DH, via email

Happens a lot on VAG cars because the locking ECU is inside the driver's door. Not heard of it before on BMWs, so can only guess it's the same reason. Moisture ingress to the locking ECU inside the driver's door. Once this has happened once, moisture may have damaged the switches in the driver’s door.

Ford Tourneo G Connect Load 3 

WAVs and girlfriends

Could you please let me have your considered opinion of the Ford
Grand Tourneo Auto 1.5 Diesel engine and its performance. Also which is the most suitable buy between that and the VW Maxi Caddy diesel auto 150hp. I need to carry a very large and heavy wheelchair plus passengers. I would very much appreciate your views.

DH, via email

Grand Tourneo test and video here: /road-tests/ford/ford-tourneo-connect-2014-road-test// The auto we drove was the 1.6 petrol EcoBoost and that had a 6-speed torque converter auto. I think the diesel has a 6-speed wet clutch PowerShift. Test of previous model Caddy Maxi here: /road-tests/volkswagen/vw-caddy-maxi-life-7-seater-2008-road-test// The auto of that will be either the old 6-speed wet clutch DSG or the new 7-speed wet clutch DSG. The Caddy is bigger, but the centre seats don't fold in the manner of the Tourneo Grand Connect. On the other hand, while the rearmost seats of the Tourneo fold flat, they create a high load deck so you may need to remove them. I have actually ridden in the rearmost seats of a heavily laden Caddy Maxi Life and it was surprisingly comfortable. There is a new kind of folding ramp for this type of vehicle that does not require an expensive drop-down floor:  Mobility Networks launched its new ‘Flexi’ range of accessible vehicle solutions at The Mobility Roadshow on 28th-30th May. The new FlexisRamp is an aluminium vehicle ramp allowing access to the rear of suitable vehicles without an expensive floor conversion. The FlexiWinch is a reliable and safe solution providing powered winching of a wheelchair and occupant into a vehicle with a rear access ramp.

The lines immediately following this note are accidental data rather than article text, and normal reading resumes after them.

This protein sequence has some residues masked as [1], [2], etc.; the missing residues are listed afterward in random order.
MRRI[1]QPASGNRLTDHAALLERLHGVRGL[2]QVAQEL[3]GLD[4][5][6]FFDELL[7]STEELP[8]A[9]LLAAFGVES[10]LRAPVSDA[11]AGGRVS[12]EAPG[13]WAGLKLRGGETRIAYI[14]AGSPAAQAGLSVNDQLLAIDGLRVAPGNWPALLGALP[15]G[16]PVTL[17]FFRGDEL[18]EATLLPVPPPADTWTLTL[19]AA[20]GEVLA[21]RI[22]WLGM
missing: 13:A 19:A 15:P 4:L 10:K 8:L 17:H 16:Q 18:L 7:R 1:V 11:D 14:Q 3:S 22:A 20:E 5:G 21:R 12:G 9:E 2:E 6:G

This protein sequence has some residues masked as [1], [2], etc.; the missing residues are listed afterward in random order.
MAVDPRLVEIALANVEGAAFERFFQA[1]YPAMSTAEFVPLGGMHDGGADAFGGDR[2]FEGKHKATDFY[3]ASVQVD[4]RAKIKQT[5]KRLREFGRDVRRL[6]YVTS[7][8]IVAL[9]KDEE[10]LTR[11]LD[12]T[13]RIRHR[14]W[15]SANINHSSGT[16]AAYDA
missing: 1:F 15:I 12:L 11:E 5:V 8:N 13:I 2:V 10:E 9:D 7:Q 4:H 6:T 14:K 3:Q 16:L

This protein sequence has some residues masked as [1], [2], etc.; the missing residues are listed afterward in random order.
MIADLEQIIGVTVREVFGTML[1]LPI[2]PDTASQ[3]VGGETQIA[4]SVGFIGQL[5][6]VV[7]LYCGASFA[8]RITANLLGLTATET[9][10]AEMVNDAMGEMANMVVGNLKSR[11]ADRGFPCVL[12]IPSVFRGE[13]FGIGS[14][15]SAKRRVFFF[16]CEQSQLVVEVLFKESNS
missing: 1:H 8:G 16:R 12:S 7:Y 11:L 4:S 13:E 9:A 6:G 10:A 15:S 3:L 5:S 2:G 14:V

Climate change

At 23,000 my two-year old 5-Series miles has suffered failure of the climate control system. The local BMW garage has looked at the problem and declared the condenser has failed. However, the parts are on a ‘world-wide’ back up order and will not be delivered to Germany until next month, so probably mid-June as far as the UK is concerned. Does that mean that now the factory has stopped building said vehicles, their parts department chief is not worth his salary, or there have been so many failures of said part, that the spares have been exhausted. Your thoughts and observations would be appreciated, but not a very good advertisement I feel.

IH, Epsom

There have been a significant number of failures of the part, now acknowledged. The seam soldering fails. Difficult for the supplier to suddenly manufacture the numbers of replacements required.


Click to Honest John’s Motoring Agony Column 18-6-2016 Part 2